How to build a sustainable community group that makes a positive impact
More and more people are participating in the great resignation to find other roles that align with their cultural and work-life values. As a result, nurturing and retaining talent within your organisation has never been more critical.
A survey conducted by Workable asked, ideally, what could your employer improve for a better employee experience? 34% said better relationships with their teammates, and 24% said overall company culture.
Introducing a workplace community group can help strengthen those relationships, cultivate inclusivity and diversity, and most importantly, give your team or groups a space they feel comfortable and able to make impactful contributions outside their usual duties.
What is a workplace community?
A community is a group or team formed around a specific topic, such as LGBTQ+. They are composed of members who align themselves with the subject directly, or as an ally. Their foundations are made up of effective communication, equality, and respect.
Simply put, the main goals of a workplace community are to build upon workplace culture and create a feeling of common purpose. In addition, beyond the daily “business as usual,” it helps to foster strong team spirit and camaraderie.
Sabrina Ahmed, Marketing Associate at Novuna, would describe it as:
“a place run by our colleagues for our colleagues. The diverse range of communities enables us to connect with people across all our sites, make friends, share information on important topics with one collective voice, resulting in making a positive difference to our business.”
How would you get started?
Setting up a sustainable community isn’t complicated; the members will run it themselves once it's active. But, some investment in creating an initial framework to run and promote the community/communities is imperative to get there. Here are four tips.
Give it some time
Allocating time within regular working hours will encourage employees to participate. It shows that you are willing to invest in the group. How much time is up to you, but even one hour a month to meet and allow members time to organise and complete tasks around usual duties will go a long way in helping the group grow.
Add some light structure
A community group is no different to an organisational team; it needs structure to operate efficiently and effectively. The focus of a community is a vision of the future that can be created together through communication planning.
Depending on the size of your organisation, you could have a singular person championing a group that covers a wide range of sustainable goals. It’s all about what your people are passionate about. In larger organisations, you could consider having at least two community group leaders per topic. Usually, the employees who set up the group will be the leaders. Encourage them to appoint various responsibilities such as a researcher, writer and content creator. Of course, not everyone needs to have a role, and there aren’t always actions, but it’s good to be prepared, have transparency and accountability.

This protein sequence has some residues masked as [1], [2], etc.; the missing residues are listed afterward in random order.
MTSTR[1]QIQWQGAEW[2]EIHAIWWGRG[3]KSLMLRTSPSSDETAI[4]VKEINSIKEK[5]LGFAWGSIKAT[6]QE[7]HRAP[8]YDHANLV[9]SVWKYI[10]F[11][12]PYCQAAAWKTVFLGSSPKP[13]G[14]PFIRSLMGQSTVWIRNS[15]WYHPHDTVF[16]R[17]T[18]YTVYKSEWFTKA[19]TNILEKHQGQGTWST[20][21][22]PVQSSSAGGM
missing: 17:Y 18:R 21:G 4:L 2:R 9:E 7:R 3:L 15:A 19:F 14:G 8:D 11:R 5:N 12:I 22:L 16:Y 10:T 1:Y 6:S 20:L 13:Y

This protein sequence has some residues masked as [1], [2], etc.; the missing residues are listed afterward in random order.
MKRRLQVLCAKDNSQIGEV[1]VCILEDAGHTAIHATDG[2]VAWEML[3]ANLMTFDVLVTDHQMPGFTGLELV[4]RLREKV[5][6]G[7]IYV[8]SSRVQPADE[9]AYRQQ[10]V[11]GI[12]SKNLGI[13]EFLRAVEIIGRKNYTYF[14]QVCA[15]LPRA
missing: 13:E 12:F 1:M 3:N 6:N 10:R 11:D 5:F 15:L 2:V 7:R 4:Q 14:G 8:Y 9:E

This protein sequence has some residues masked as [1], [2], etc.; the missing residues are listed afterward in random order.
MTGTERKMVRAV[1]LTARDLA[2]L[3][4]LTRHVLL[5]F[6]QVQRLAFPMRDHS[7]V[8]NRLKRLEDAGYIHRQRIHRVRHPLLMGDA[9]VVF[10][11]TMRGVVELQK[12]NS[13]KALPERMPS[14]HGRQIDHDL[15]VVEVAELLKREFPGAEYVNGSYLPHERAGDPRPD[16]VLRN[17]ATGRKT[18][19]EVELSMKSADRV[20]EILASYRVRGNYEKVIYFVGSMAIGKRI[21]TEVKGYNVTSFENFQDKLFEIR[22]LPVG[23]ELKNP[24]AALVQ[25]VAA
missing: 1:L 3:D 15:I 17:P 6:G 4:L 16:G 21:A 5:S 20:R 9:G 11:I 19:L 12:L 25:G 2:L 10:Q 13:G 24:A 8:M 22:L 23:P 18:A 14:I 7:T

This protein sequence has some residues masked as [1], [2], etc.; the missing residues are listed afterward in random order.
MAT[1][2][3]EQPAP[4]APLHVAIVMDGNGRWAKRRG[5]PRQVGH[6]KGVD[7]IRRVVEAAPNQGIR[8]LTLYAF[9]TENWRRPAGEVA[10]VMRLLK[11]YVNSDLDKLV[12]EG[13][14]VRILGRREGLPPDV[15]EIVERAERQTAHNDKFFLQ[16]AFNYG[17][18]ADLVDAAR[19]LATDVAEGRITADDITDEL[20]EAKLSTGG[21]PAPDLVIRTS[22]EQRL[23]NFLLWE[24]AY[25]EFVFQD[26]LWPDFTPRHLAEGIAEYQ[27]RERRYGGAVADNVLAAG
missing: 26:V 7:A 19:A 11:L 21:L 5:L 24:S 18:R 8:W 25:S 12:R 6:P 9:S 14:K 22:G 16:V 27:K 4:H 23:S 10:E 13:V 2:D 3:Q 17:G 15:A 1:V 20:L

Carla Grant Pickens, Global Chief Diversity & Inclusion Officer at IBM, talks on their Be Equal program and allyship in a community.
“It is more important than ever for allies to stand together and use their privilege to actively champion and promote equality and inclusion.”
Provide a platform
This can come in many different forms and should be considered by the desired end goal, such as raising awareness, engaging the business, or even recruiting more members. Allowing community groups access to internal newsletters, webinar software, or even poster boards will go a long way to making an impact.
Consider the options you have to offer and provide some guidance and governance on how they could submit or use the resources available to them.
An active community group is only as strong as its members input and output. It should be made up of many voices, not just the leaders. Encouraging showcasing and internal promotion allows each group to grow in its diverse thinking and approach, meet the needs of those represented, and avoid falling into echo chambers.
Finally, get involved
As a business leader, take an active role in promoting and encouraging a community space. Show your employees that you value discussion and want to support each community's growth and success. This could be done by asking for a monthly report, a summary of conversations for a business update, raising awareness for the groups and celebrating their achievements at company events.
Harvard Business Review, for example, suggests that leaders should “honestly reflect on the extent to which they’re listening to employees, driving cultural values themselves, and recognising employee performance — all of which are critical to empowering a diverse workforce.”
Once you have the light framework in place, send it to your employees and let them help shape, strengthen and define it. Constantly iterating and developing your culture is a sure-fire way to create a sustainable workplace.